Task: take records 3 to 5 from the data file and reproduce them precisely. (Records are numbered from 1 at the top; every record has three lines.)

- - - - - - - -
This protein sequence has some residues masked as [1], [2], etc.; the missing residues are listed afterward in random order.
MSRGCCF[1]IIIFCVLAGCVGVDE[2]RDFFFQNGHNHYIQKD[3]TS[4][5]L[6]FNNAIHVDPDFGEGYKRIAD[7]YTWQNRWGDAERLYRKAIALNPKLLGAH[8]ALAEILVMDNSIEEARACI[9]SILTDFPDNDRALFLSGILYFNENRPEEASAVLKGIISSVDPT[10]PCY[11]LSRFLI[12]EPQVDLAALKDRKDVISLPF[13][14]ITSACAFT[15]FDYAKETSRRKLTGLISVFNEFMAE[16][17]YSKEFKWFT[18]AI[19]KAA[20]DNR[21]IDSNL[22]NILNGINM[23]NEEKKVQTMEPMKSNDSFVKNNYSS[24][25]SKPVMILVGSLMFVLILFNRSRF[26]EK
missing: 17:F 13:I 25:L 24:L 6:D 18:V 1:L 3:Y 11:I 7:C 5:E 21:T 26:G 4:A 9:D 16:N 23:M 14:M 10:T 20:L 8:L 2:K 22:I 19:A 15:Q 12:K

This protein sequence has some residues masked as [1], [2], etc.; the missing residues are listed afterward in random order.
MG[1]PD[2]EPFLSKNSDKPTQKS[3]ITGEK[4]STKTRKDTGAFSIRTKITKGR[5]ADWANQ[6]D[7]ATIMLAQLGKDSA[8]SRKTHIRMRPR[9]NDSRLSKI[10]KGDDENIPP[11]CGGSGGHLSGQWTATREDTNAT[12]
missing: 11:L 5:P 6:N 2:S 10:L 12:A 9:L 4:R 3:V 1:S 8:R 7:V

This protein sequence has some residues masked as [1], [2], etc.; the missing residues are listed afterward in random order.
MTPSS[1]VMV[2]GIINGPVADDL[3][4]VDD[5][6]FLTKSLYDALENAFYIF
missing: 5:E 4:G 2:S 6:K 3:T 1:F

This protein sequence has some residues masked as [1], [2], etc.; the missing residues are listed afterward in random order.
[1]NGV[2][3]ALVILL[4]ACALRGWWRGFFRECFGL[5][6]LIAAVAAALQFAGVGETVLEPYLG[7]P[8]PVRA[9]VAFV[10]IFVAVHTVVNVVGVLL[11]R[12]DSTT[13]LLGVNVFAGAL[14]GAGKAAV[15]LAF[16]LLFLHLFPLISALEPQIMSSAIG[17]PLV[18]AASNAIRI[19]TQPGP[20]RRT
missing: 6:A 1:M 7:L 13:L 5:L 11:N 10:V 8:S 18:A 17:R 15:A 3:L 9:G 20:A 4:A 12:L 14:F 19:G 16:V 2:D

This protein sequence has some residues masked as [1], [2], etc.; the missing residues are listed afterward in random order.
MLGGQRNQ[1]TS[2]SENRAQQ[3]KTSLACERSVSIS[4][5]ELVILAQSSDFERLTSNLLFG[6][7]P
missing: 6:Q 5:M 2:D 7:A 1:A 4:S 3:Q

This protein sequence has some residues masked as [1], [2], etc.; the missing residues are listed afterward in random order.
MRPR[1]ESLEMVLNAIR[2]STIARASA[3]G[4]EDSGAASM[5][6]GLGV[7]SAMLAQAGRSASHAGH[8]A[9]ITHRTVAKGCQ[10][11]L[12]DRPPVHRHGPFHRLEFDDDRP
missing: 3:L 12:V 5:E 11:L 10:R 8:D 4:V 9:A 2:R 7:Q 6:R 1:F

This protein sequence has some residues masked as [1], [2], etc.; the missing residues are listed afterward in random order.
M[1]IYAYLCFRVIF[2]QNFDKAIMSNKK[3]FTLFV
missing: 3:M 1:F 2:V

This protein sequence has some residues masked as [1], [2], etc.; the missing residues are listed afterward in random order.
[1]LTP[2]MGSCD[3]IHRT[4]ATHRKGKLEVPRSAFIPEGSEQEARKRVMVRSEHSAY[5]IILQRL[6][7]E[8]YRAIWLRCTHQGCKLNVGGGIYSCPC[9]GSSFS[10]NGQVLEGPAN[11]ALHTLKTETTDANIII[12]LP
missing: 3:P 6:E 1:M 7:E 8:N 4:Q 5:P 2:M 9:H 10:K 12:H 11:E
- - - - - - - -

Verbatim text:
This protein sequence has some residues masked as [1], [2], etc.; the missing residues are listed afterward in random order.
MTPSS[1]VMV[2]GIINGPVADDL[3][4]VDD[5][6]FLTKSLYDALENAFYIF
missing: 5:E 4:G 2:S 6:K 3:T 1:F

This protein sequence has some residues masked as [1], [2], etc.; the missing residues are listed afterward in random order.
[1]NGV[2][3]ALVILL[4]ACALRGWWRGFFRECFGL[5][6]LIAAVAAALQFAGVGETVLEPYLG[7]P[8]PVRA[9]VAFV[10]IFVAVHTVVNVVGVLL[11]R[12]DSTT[13]LLGVNVFAGAL[14]GAGKAAV[15]LAF[16]LLFLHLFPLISALEPQIMSSAIG[17]PLV[18]AASNAIRI[19]TQPGP[20]RRT
missing: 6:A 1:M 7:L 13:L 5:L 11:N 10:V 8:S 18:A 17:R 15:A 3:L 9:G 20:A 4:A 12:L 14:F 19:G 16:V 2:D

This protein sequence has some residues masked as [1], [2], etc.; the missing residues are listed afterward in random order.
MLGGQRNQ[1]TS[2]SENRAQQ[3]KTSLACERSVSIS[4][5]ELVILAQSSDFERLTSNLLFG[6][7]P
missing: 6:Q 5:M 2:D 7:A 1:A 4:S 3:Q